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Go Back   Talk Budgies Forums > Budgie Talk > Budgie Breeding > Mutations and Genetics


Mutations and Genetics Learn about budgie genetics and the wide variety of mutations.

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Old 05-31-2014, 04:32 AM
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Default Breeding for health - What to look out for mutation wise?

As my main goal in breeding is always health (both mental and physical), I've been wondering about budgie mutations and what affect they might have on a bird if not combined correctly. All my breeding experiences so far are with cockatiels and they have a few mutations that are prone to certain problems so I'm interested to know if budgies have those too...

Ino and other red eyed mutations (such as fallow) in cockatiels have big problems, especially with their eyes, for example glaucoma and blindness. They often also tend to be smaller and may have bald spots on the top of their heads and under the wings. Some are reported to get ill more easily and many times they die a bit younger than others. This is why visual to visual pairings on these mutations aren't usually recommended unless the birds are better than average quality. Does this apply to ino/fallow budgies?

In many species the repeated breeding of visual to visual recessive genes also seems to affect the quality, size and often longevity of the offspring. In cockatiels this is most common with whitefaces (which is essentially the same as blue mutation in budgies) and visual to visual pairings for many generations soon start to show in crest size and overall size of the bird. I would guess that eventually there will be negative effects using visual to visual recessives for several generations in budgies too, as it is so common in the animal kingdom, but I'd be interested to know how this might show and what to look for?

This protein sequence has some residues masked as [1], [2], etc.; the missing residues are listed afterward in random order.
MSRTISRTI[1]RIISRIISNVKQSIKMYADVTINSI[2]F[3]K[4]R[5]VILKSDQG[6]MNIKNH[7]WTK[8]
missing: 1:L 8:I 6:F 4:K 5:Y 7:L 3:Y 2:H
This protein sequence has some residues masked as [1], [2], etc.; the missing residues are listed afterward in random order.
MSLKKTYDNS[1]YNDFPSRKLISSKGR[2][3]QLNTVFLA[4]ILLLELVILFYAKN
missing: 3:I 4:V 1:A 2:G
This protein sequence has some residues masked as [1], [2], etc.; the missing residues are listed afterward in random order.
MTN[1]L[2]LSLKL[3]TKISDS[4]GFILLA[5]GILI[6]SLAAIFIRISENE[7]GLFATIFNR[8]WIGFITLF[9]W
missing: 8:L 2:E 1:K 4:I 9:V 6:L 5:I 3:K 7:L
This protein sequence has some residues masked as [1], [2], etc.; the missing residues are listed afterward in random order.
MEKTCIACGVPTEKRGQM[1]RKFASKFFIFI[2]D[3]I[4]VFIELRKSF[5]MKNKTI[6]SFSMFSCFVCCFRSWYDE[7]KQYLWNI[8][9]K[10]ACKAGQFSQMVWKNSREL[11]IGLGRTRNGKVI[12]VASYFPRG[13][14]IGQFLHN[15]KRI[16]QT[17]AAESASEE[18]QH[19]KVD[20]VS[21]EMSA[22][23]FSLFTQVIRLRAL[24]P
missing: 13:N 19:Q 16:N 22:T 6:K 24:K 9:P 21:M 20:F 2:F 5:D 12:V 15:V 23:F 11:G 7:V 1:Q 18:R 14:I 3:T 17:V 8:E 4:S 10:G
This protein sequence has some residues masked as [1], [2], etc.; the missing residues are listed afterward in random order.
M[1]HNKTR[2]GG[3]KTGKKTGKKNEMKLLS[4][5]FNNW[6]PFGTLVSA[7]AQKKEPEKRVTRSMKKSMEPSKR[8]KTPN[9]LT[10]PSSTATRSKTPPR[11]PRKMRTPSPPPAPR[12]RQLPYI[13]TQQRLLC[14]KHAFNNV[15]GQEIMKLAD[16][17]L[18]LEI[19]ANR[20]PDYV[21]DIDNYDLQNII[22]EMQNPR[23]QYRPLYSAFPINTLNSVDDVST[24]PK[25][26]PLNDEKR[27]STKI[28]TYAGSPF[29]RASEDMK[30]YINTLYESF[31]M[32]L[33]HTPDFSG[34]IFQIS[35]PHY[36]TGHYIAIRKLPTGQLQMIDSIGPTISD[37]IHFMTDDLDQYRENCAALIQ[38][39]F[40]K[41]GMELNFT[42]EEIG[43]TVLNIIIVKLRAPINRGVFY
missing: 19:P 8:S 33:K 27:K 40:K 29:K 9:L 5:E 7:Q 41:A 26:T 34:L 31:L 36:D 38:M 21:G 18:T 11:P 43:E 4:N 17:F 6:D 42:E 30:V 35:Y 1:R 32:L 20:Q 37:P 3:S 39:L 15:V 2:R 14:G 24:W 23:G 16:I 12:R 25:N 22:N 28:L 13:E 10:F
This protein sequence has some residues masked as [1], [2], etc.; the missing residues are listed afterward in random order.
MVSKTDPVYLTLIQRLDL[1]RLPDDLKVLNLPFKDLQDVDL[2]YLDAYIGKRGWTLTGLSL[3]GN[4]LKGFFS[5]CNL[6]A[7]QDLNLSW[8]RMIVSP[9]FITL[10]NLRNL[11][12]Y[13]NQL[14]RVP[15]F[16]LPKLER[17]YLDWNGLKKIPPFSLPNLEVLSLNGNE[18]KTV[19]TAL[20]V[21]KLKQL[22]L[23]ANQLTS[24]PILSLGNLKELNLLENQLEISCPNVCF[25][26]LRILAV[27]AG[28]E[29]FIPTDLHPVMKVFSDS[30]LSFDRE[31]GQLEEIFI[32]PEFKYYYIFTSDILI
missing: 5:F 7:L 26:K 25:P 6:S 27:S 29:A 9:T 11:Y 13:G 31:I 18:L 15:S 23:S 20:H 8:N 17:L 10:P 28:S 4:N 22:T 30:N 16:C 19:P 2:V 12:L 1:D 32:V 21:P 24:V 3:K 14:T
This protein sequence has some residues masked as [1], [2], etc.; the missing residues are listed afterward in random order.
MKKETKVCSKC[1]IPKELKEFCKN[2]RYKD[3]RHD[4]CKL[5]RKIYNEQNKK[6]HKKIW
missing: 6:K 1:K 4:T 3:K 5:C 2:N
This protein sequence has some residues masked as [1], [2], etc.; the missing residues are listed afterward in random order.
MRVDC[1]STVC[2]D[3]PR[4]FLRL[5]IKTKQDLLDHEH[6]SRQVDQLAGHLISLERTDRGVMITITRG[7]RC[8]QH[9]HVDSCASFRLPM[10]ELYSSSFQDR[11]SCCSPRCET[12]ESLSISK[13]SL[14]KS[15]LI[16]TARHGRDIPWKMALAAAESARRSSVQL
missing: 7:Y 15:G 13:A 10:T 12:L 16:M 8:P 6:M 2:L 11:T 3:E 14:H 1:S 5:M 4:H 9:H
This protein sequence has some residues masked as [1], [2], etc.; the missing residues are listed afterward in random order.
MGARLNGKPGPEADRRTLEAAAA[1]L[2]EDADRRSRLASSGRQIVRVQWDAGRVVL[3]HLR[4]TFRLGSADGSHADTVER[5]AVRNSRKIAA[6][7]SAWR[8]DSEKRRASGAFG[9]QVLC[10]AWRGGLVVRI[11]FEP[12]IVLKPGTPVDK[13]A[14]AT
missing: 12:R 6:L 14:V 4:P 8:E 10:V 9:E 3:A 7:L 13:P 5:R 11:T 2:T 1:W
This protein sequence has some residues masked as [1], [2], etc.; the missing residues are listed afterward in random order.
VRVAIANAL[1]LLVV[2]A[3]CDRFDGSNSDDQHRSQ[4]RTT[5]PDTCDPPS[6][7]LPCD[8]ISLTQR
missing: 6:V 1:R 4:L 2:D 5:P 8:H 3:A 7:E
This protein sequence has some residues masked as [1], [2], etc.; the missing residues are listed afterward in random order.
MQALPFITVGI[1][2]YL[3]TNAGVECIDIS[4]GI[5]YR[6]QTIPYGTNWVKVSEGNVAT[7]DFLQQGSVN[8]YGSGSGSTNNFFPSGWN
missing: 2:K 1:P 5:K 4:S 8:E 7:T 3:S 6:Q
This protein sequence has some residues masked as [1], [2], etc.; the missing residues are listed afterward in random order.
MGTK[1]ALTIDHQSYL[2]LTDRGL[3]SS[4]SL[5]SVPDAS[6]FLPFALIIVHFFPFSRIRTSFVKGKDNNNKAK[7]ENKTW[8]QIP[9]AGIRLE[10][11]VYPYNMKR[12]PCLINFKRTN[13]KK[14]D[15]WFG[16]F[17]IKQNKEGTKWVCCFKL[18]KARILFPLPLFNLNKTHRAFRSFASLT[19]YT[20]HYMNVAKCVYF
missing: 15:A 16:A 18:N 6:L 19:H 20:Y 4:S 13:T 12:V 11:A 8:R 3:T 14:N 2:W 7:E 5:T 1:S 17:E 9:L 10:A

Then there are some mutations that for some reason are harder to breed. This includes my favorite, the sex-linked yellowcheek, but I think that gene isn't one cockatiels share with budgies - unlike most of the others. But are there budgie mutations that somehow seem to be harder to work with? Death in shell (DIS), baby deaths, incubation problems or odd behavior etc. that would be associated with a certain mutation more than the others?

Overall what are the things I can most easily get wrong with budgies? Are there any common diseases that could be passed on to the offspring? Somehow I have a feeling some cancers might be more common in certain family lines, is this true?

It's very hard to find information about these things as birds aren't studied the same way than for example cats or dogs. All I have found on this subject so far is that opaline to opaline can affect the quality of the color, but is it only for that reason or are there other problems with opalines too?

When it comes to healthy body types, I find it always best to try to get is as close as possible to birds in the wild, but as I still enjoy different mutations and want to breed them responsibly, I'd like to know what are the do's and don't's of mutation breeding.

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Old 05-31-2014, 06:18 AM
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As far as general mutations go, I'm not aware of their being any issues you need to worry about. Feather dusters are an example of what you're talking about but it's not something the everyday breeder needs to be concerned about. There are some diseases that can be passed from parents to chick but they are not mutation linked. Obviously if a bird develops tumors you wouldn't want to breed that particular budgie but it's not something you can predict.

There are sex-linked mutations, dominant, co-dominant, recessive etc. So there is definitely a method to getting the colours and types you want.

Check out this site for more information